Unfortunately, protection for renters dealing with mold after a flood and mold, in general, is nowhere near where it should be. Getting this out of the way early on can help ensure that you’re covered should any issue pop up in the future. Otherwise, you could be looking at limited coverage and assistance for both ruined belongings and mold after a flood.
Preparing to Avoid Mold After a Flood Before an Upcoming Event
There are random scenarios, such as a burst pipe or faulty appliance, that can lead to flooding, but there are also times when you know beforehand that a serious water event will occur. Hurricanes, a heavy rain season, and rising water levels are a few examples.
In these instances, it’s important to have a plan in place so that you can start taking steps to protect your home and help prevent mold after a flood.⁴
A few things you should tackle include:
Install and activate sump pumps or french drains. These will help direct any pooled water away from the home so that it doesn’t continue to build up and cause mold after a flood. If possible, get a battery-operated backup pump as well, so that it can still be used in the event of power loss.
- Clean out the gutters and make sure that they’re ready for the oncoming watery event. This will help properly divert as much water as possible from the home.
- Opt for flood damage-resistant and moisture-resistant building materials. These materials are designed to sustain little or no damage after 72 hours of water exposure and can be successfully cleaned after a flood to render them free of harmful pollutants. Check out this guideline by FEMA for more information.⁵
- Create a list of professionals to contact to help handle the situation properly. This can include a qualified remediation team, a qualified mold inspector, professionals who can repair anything in the home, insurance companies, and contractors for major construction damage. Everyone you'll need to handle the water damage and mold after a flood should be on this list.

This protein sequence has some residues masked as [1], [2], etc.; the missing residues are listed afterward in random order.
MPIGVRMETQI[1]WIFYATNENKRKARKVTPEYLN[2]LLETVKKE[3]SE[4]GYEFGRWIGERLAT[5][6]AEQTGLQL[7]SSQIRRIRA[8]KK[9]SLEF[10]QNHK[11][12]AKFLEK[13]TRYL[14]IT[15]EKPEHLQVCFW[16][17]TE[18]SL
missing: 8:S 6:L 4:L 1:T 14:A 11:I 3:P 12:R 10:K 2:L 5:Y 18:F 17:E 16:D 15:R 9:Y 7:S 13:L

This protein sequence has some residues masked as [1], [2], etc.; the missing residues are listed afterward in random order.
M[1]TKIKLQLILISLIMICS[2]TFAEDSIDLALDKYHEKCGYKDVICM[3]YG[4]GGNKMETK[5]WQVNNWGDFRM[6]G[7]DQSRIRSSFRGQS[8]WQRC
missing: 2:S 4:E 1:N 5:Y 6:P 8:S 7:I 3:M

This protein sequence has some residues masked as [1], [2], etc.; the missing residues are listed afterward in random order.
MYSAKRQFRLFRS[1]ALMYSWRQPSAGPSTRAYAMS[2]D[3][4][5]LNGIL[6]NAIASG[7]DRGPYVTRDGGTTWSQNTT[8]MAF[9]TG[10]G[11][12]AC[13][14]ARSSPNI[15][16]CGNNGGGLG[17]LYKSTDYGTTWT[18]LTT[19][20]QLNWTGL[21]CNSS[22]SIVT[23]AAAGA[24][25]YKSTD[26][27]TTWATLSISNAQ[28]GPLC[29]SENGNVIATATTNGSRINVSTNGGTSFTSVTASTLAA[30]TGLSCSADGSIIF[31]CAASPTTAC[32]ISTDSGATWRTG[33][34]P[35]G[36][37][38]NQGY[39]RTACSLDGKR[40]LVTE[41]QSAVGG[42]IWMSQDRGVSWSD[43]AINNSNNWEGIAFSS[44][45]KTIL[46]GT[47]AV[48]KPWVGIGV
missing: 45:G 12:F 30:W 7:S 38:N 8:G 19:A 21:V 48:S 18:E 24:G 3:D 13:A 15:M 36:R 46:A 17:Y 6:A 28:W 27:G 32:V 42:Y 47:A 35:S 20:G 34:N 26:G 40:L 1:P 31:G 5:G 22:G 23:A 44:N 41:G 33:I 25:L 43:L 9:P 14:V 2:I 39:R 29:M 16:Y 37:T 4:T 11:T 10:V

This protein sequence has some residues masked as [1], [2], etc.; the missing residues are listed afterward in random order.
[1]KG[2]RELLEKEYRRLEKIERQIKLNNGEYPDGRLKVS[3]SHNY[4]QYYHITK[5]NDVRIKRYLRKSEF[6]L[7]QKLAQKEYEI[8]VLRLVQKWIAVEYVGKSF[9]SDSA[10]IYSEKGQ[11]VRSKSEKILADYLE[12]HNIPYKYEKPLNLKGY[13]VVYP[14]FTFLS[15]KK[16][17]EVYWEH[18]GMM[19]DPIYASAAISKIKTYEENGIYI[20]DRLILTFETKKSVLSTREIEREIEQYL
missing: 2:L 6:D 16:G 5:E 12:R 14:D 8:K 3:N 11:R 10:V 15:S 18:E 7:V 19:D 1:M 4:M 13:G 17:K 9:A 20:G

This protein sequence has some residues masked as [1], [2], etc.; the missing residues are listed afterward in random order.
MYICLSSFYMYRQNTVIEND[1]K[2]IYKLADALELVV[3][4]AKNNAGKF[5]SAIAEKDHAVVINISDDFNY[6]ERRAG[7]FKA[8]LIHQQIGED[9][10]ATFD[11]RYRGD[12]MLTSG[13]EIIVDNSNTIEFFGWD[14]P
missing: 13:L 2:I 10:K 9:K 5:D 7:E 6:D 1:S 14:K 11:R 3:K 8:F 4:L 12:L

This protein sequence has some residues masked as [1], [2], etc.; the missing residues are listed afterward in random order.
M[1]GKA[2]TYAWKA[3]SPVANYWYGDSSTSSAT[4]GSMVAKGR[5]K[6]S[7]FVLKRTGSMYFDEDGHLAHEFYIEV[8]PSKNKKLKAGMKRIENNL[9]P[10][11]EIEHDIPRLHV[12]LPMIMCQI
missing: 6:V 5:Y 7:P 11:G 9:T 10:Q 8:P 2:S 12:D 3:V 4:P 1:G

- Elevate appliances and utilities. This will not only help you save money, but also help your home continue to function properly after a flooding event. The use of utilities can help you dry out your space faster, which is key to avoiding mold after a flood.
- Make sure you have a generator ready and that it’s in working order. With flooding often comes a loss of power, which can interfere with the sump pump’s ability to drain water.
- Move as many nonporous items as possible to a higher elevation. These take longer to properly dry out and are much more difficult to decontaminate if mold after a flood occurs in your home.
- Double-check the property for any cracks in the foundation. If you find any, make sure to resolve them as soon as possible before the oncoming inclement weather so that moisture doesn’t sneak inside.
- Ensure that the flood drain plug or backwater valve is in good condition and is working properly. This will help prevent water or sewage from backing up into a home.
- Create an after-flood tool kit. This should include everything you’ll need to quickly and effectively dry out the space, which is crucial in helping prevent mold after a flood. The kit should include a shop vac equipped for wet vacuuming, botanical cleaning products, a mop, microfiber towels, and a dehumidifier.
- Deploy flood barriers around the property. These are designed to prevent water from entering a home, which can help avoid mold after a flood.
- Put on protective gear, including clothing, gloves, and a respirator
- Pump out any standing water
- Use a shop vacuum to remove any remaining water
- Toss out any porous items
- Mop, clean, and dry the area thoroughly
- Turn on the dehumidifier
- Contact a qualified mold inspector to come in and assess the home
- Get in touch with your insurance company and start filing your claim
For more information on these steps, check out this blog post. From there, any necessary repairs can begin to be made and belongings replaced.
If any contamination is found in the home during the mold inspection, the best option is to call in a qualified remediation company to come in and decontaminate the space as soon as possible. The longer the mold is present in the building, the more particles it will release into the air, contaminating that indoor space. Deep cleaning to remove contamination should also be performed on all belongings in the building.